The role of a teacher is to transfer knowledge to their students and to help them develop certain skills and abilities. On the other hand, a coach has to support and motivate its pupils by listening, asking questions and challenging them. Although these roles seem different, what if a teacher applied the rules of coaching into the classroom and became a motivator as well?
This concept was fundamental during the new edition of the course “Emotional intelligence and coaching inside the school and educational context” that took place in Bologna from 13/02/2022 to 18/02/2023. The participants came from all across Europe, with Lohja Upper Secondary School - Kaisa-Mari, Sari, Heidi (Finland), IES ANTONIO GARCÍA BELLIDO - Alicia, Susana (Spain), OÜ Hispaania Maja - Liis (Estonia) Educational Pathways - Aleksandra, Slavica, Milorad (Serbia), Oberschule zum Dom Lübeck - Dorett (Germany), HBO Verpleegkunde Genk - Atlas College Genk 7 vzw - Denise, Huguette (Belgium), Dunakeszi Széchenyi István Általános Iskola - Ágnes (Hungary)
The first topic discussed in the course was Emotional Intelligence. This term indicates the ability to recognize not only our own feelings but also other people’s emotions, in order to be aware of ourselves and our surroundings. A teacher that is emotional intelligent is capable of understanding its students’ emotions and therefore create a connection with them and help them in managing their feelings.
Coaching means motivating and influencing someone else to be the best version of themselves. In order to improve our skills it is necessary to learn how to set a goal, specifically a SMART goal. Participants were asked to set SMART goals for themselves and follow the guidelines of them being specific, measurable, achievable, realistic and time bounded.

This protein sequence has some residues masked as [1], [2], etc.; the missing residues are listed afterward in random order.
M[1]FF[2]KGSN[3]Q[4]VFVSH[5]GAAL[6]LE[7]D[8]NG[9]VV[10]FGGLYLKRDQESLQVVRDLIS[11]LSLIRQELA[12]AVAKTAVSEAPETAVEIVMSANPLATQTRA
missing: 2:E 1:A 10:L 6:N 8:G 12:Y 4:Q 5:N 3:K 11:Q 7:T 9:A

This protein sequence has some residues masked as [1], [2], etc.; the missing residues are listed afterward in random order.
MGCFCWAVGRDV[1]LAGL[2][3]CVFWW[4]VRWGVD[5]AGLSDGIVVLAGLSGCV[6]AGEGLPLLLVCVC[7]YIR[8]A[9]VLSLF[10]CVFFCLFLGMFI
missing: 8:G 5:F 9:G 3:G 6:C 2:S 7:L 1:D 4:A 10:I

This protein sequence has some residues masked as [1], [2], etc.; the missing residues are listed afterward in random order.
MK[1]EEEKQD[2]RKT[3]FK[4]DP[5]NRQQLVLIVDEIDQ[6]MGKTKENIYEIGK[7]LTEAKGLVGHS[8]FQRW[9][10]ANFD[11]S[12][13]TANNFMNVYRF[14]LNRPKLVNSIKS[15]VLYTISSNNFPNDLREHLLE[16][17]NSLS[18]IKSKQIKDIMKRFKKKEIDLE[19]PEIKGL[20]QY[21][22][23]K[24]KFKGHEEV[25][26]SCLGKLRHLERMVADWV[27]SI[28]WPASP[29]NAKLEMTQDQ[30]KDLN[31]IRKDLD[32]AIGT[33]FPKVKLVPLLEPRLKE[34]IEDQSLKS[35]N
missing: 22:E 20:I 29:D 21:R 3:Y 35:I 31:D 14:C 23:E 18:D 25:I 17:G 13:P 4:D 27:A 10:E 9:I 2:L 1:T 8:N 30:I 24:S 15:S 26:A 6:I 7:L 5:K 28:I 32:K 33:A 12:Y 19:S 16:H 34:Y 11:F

Another coaching skill that is essential inside every workplace, including a classroom, is the ability to manage conflict. In this case self-awareness and control of our own emotions are fundamental in order not to let a conflictual situation escalate. Conflicts don’t have to be necessarily negative, on the contrary they can also lead to growth and positive outcomes. A Coach has to help its students to create a dialogue and support them in finding a solution to the problem. It is important to remember though that the role of the coach in not to suggest a solution, but to be a guide in the analysis of the conflict, in the decision making and in the evaluation of their behavior.
Another topic tackled during this course was the power of questions. Questions have the ability to promote thinking and self-reflection, to create constructive answers and to motivate actions and the development of ideas. This is why in this course the participants explored the concept of building learning-focused questions by starting with an invitation to engage, proposing a content to think about and underlining a cognitive focus for thinking and elaborating.
This training week allowed the participants to share their common experiences and to learn from their different cultural backgrounds, while also improving their coaching skills and learning how to apply them in their classrooms. The participants shared their experience in using coaching techniques in their organizations. They also shared how, in principle, they organize their work in a team and with students.
They did a lot of practice on questions and tried to hold the first coaching session in pairs, which they then sorted out together.
Discover more about this course here.
Welcome to the ELA Blog. Here you will find articles and photos of our courses and have a look at the topics addressed during the week in Bologna, Palermo and Tenerife. You will also have the chance to take a peek at our projects and check out what we have been up to.